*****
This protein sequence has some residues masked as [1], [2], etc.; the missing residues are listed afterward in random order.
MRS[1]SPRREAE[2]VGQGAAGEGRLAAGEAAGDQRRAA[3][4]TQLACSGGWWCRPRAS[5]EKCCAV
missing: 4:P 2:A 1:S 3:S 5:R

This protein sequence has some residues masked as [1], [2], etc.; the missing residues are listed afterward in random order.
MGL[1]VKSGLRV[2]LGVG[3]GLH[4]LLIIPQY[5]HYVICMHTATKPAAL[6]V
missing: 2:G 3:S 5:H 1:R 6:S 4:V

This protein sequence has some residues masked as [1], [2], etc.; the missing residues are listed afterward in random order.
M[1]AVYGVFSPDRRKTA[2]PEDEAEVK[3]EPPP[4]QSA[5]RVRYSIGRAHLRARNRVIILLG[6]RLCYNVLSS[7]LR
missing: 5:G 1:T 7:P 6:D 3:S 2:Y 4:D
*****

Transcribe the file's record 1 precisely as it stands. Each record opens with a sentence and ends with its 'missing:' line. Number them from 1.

This protein sequence has some residues masked as [1], [2], etc.; the missing residues are listed afterward in random order.
MRS[1]SPRREAE[2]VGQGAAGEGRLAAGEAAGDQRRAA[3][4]TQLACSGGWWCRPRAS[5]EKCCAV
missing: 4:P 2:A 1:S 3:S 5:R